Mac student develops mask extenders for Brampton’s South Asian community

Second year Life Sciences student Simrat Arri and Amar Karma member Gurwinder Pabla display mask extenders at Save Max Sports Centre in Brampton.

During winter 2021 of the pandemic, Simrat Arri noticed a growing trend around her neighbourhood in Brampton: a handful of people were not wearing masks.

As a volunteer at Brampton Civic Hospital and McMaster Life Sciences student, Arri knew the importance of safety measures in preventing the spread of COVID-19, but she also observed that masks on the market were not working for people who wore turbans or hijabs. Curious about how to improve the situation, Arri worked with South Asian community members to develop a solution.

As National Volunteer Week comes to a close, the Daily News team caught up with Arri to learn more about her work and why volunteering has been so important to her over the past year.

When did you first notice that masks were not working for some members of your community?

One day I saw that my dad, who wears a turban, was having trouble putting on a mask. He often used an elastic band as an extension, so that the mask could go on top of his turban.

Initially, I didn’t see it that much of a problem.

Gradually, I noticed that other people wouldn’t even add that extension and would instead wear part of the turban cloth or a handkerchief around their mouth. I saw this a lot at small, family-owned grocery stores. When I would talk to them and tell them how important wearing a mask is, the common reply was that the mask didn’t fit.

As a screener at the hospital, I saw the same problem there with people wearing a turban or hijab who weren’t able to comfortably wear a mask.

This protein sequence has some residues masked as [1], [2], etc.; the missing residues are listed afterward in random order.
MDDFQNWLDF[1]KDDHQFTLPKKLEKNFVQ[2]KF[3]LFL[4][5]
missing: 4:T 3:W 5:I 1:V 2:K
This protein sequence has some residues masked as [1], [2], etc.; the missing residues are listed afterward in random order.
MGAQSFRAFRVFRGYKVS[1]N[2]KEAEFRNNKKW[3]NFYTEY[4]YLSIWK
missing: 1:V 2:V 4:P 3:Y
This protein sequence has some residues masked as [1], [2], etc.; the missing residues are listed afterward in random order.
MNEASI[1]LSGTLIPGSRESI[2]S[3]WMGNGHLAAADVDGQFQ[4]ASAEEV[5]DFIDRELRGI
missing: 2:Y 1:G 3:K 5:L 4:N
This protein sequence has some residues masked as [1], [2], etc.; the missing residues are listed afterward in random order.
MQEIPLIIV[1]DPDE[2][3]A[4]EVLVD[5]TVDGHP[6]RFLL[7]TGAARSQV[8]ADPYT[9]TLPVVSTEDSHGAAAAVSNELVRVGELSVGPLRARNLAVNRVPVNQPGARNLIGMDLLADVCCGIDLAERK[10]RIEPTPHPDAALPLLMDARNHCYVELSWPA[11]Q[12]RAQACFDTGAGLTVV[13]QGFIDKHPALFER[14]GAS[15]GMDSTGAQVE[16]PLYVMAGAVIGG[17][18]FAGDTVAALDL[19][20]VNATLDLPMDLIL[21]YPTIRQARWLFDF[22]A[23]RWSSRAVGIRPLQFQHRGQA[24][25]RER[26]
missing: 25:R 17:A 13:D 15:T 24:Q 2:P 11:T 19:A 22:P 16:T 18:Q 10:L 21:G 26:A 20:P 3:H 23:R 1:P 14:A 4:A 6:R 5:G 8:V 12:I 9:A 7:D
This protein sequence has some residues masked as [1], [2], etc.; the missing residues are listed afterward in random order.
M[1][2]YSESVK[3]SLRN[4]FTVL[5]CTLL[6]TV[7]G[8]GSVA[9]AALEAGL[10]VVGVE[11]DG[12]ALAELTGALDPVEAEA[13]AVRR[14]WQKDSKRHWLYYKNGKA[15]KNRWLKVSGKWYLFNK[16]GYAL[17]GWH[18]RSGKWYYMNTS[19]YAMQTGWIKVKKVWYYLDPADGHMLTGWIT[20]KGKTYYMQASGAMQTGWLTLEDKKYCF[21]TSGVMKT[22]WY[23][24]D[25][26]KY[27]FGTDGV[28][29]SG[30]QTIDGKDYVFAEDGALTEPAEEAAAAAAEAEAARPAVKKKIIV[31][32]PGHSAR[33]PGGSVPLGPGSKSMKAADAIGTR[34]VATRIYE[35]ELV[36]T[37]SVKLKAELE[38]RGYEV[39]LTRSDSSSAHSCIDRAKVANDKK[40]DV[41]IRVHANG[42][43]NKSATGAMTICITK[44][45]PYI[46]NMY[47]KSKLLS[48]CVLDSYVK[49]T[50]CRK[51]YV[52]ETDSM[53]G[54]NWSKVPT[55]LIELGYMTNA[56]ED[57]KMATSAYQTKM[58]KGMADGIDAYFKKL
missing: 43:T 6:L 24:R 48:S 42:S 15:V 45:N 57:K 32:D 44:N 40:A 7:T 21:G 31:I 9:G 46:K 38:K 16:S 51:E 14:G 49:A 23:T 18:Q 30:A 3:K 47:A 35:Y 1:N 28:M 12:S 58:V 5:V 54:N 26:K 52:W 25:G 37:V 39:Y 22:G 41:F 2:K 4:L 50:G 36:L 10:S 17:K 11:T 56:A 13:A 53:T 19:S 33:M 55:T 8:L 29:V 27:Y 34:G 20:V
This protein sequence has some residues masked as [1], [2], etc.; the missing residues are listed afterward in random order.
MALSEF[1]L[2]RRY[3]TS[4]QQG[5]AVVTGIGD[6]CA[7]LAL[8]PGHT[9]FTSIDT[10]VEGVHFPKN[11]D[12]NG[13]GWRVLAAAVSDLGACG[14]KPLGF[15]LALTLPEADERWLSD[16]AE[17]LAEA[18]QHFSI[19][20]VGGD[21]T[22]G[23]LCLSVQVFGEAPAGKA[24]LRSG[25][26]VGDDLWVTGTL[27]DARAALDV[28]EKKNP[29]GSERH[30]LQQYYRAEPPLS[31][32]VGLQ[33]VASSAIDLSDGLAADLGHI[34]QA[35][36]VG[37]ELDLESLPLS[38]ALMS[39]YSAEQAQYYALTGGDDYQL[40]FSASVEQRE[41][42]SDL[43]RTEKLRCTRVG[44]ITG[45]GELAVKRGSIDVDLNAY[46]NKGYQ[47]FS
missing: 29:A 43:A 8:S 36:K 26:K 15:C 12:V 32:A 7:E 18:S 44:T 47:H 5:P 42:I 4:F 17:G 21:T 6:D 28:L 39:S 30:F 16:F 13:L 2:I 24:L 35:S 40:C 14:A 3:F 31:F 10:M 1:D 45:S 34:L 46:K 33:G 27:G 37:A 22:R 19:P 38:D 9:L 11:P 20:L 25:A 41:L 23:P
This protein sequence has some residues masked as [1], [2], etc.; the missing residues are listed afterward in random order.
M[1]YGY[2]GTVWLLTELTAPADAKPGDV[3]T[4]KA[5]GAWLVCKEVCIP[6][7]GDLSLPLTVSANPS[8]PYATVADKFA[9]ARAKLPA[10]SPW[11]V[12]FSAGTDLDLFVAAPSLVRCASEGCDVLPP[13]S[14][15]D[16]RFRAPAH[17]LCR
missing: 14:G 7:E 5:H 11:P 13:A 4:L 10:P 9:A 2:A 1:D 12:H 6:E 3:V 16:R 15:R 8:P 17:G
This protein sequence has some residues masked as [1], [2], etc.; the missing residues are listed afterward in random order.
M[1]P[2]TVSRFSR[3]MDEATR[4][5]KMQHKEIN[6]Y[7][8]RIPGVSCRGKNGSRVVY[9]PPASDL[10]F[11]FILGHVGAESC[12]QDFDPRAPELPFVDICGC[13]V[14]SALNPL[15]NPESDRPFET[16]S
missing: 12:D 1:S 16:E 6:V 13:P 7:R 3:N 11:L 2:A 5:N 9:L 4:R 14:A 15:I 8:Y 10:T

What inspired you to take action and provide a solution?

One day, when I was screening at the hospital, I had a lady come in who was wearing a hijab. Because of protocol, I had to tell her to change her mask. The lady had to take off her whole hijab and then take off her mask to put the new one on. Now, you know I am South Asian, so I know how important the hijab is to Muslims. Seeing that the lady had to take off her whole hijab, I knew that she wouldn’t be able to do that if I were a man.

In that moment, I knew this was a critical gap. I didn’t think people were realizing that a lot of South Asians were having an issue wearing a mask, just because they wear a hijab or turban.

Tell us about the mask extender you created to address this issue.

Mask extenders that Arri and community partners are distributing across three Brampton locations.

Mask extenders already exist in the market, but whenever I asked people in the hospital or grocery stores if they knew about them, no one did. Most often you can buy them from an online retailer, but not many people have access or the means to online shop. In many cases, they don’t even feel comfortable shopping online. This solution needed to work for essential workers in Brampton and other cities.

I was able to partner with Amar Karma Health & Wellness Awareness Network, where I also volunteer, and with our regional South Asian COVID Task Force, to develop a solution. After several months of work, we are now able to offer free mask extenders to community members. Right now, the product is available at three locations in Brampton and we’re working on expanding to others.

During the pandemic, you joined many new organizations as a volunteer. What drives you to be an engaged member of your community?

What really pushed me to volunteer was a feeling of helplessness, sitting at home. If I couldn’t be any sort of medical help during the pandemic, I wanted to help people in other ways. I saw this opportunity to help and wanted to take action.

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